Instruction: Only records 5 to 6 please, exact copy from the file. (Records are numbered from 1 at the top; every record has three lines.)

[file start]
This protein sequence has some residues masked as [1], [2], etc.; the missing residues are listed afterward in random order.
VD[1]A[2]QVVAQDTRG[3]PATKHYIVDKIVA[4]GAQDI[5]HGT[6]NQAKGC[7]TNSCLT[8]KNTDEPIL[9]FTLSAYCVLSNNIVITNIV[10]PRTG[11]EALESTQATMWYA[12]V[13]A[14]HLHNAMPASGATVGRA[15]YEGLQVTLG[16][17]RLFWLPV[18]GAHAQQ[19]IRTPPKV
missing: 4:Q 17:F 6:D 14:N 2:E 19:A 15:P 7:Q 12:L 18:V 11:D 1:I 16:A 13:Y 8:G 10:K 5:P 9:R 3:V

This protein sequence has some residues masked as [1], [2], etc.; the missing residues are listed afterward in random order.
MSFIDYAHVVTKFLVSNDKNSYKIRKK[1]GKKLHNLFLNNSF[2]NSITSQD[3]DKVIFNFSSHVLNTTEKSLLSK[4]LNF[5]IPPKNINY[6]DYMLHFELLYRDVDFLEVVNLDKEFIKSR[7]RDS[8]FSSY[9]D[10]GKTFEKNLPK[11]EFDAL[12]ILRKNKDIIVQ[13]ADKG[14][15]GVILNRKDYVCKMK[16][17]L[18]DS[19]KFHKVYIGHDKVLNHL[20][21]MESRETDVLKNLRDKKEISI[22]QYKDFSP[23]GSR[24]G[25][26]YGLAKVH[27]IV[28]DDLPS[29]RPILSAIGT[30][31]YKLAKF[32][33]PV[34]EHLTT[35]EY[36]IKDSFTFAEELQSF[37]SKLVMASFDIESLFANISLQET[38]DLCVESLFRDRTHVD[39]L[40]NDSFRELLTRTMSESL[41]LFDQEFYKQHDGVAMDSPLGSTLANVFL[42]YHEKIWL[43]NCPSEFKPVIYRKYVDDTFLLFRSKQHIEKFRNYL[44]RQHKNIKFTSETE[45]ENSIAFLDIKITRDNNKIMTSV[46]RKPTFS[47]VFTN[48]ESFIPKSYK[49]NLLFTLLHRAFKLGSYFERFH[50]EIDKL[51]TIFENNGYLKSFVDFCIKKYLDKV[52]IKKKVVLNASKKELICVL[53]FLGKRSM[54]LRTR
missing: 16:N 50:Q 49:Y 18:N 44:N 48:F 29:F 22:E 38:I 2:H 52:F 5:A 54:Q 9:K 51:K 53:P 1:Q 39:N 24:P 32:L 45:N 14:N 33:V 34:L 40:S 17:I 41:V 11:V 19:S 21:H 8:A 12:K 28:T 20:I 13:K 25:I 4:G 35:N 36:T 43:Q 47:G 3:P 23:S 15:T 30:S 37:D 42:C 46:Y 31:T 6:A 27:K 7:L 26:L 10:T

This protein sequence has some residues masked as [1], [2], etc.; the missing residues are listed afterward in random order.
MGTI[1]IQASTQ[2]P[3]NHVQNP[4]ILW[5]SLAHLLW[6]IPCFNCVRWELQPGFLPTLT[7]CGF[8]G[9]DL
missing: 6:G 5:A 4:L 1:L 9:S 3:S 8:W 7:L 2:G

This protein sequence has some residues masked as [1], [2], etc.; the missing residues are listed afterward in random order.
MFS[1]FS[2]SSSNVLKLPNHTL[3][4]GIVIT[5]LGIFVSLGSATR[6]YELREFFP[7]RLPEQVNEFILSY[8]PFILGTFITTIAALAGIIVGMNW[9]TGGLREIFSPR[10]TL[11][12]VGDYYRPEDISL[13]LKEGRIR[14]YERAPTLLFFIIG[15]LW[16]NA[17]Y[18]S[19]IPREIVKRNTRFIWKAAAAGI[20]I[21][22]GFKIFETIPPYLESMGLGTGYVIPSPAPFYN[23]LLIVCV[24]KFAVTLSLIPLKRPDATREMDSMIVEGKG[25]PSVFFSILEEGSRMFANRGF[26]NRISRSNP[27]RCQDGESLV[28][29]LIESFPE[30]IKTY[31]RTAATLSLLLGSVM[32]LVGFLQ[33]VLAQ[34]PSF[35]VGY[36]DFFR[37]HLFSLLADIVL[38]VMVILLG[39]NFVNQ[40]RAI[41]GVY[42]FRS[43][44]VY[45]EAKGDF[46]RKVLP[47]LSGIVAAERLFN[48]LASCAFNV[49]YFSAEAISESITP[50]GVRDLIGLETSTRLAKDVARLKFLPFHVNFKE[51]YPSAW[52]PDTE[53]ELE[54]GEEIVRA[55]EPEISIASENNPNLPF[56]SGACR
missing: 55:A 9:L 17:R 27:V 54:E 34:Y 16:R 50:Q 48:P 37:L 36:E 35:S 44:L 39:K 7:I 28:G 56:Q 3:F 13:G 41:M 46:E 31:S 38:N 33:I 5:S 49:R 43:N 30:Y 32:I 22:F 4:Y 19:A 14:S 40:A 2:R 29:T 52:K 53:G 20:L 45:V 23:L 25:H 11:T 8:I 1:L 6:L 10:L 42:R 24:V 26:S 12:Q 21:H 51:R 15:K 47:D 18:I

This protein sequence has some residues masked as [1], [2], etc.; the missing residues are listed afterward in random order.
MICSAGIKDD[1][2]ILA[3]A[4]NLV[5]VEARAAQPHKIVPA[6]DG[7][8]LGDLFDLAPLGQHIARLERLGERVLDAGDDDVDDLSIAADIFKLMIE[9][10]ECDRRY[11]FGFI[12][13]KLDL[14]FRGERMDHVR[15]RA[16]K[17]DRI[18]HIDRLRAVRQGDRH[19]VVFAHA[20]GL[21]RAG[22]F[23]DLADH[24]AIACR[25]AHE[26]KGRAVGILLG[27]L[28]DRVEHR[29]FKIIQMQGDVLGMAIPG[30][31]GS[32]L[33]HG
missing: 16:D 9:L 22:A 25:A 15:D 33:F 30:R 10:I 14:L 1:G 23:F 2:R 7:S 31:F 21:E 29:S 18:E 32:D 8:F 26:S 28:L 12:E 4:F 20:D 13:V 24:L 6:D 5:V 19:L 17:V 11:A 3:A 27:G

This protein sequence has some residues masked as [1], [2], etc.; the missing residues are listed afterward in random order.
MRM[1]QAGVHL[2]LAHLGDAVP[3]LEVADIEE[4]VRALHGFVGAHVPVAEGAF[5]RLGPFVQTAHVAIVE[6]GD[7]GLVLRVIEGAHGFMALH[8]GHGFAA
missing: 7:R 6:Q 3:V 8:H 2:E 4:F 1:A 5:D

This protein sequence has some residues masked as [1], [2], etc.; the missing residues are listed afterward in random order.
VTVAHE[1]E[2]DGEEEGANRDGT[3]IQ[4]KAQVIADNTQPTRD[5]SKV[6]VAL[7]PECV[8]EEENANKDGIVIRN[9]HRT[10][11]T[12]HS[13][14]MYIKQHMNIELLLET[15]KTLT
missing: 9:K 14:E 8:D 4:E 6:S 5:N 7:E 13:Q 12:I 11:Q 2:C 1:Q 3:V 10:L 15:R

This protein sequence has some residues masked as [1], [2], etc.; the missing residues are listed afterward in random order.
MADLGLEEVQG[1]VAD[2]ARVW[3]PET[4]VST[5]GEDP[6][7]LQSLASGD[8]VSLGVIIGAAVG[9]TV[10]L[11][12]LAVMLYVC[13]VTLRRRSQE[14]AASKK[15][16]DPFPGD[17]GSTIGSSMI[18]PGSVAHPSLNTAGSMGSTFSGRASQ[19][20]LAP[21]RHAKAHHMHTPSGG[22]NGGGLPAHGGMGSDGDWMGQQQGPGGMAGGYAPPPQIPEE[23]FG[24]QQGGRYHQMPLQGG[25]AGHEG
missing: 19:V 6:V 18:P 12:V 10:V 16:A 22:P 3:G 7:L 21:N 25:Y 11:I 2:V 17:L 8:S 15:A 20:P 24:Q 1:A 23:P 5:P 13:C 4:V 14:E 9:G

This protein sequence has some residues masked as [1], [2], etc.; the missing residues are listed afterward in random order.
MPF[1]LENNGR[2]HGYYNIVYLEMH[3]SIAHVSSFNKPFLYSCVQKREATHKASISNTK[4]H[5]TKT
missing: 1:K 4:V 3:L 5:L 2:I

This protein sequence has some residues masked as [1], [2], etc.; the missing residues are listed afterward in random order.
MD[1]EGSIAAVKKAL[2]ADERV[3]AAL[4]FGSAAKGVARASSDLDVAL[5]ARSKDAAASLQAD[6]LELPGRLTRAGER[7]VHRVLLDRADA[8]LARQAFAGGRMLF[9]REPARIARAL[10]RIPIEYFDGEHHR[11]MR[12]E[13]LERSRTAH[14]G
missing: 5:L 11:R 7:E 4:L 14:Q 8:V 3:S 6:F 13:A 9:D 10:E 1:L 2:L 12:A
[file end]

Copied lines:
This protein sequence has some residues masked as [1], [2], etc.; the missing residues are listed afterward in random order.
MICSAGIKDD[1][2]ILA[3]A[4]NLV[5]VEARAAQPHKIVPA[6]DG[7][8]LGDLFDLAPLGQHIARLERLGERVLDAGDDDVDDLSIAADIFKLMIE[9][10]ECDRRY[11]FGFI[12][13]KLDL[14]FRGERMDHVR[15]RA[16]K[17]DRI[18]HIDRLRAVRQGDRH[19]VVFAHA[20]GL[21]RAG[22]F[23]DLADH[24]AIACR[25]AHE[26]KGRAVGILLG[27]L[28]DRVEHR[29]FKIIQMQGDVLGMAIPG[30][31]GS[32]L[33]HG
missing: 16:D 9:L 22:A 25:A 15:D 33:F 30:R 10:I 14:L 1:G 23:F 2:R 7:S 31:F 21:E 29:S 18:E 32:D 8:F 26:S 28:L 12:E 4:F 20:D 13:V 24:L 6:D 5:V 19:L 17:V 11:A 3:A 27:G

This protein sequence has some residues masked as [1], [2], etc.; the missing residues are listed afterward in random order.
MRM[1]QAGVHL[2]LAHLGDAVP[3]LEVADIEE[4]VRALHGFVGAHVPVAEGAF[5]RLGPFVQTAHVAIVE[6]GD[7]GLVLRVIEGAHGFMALH[8]GHGFAA
missing: 7:R 6:Q 3:V 8:H 2:E 4:F 1:A 5:D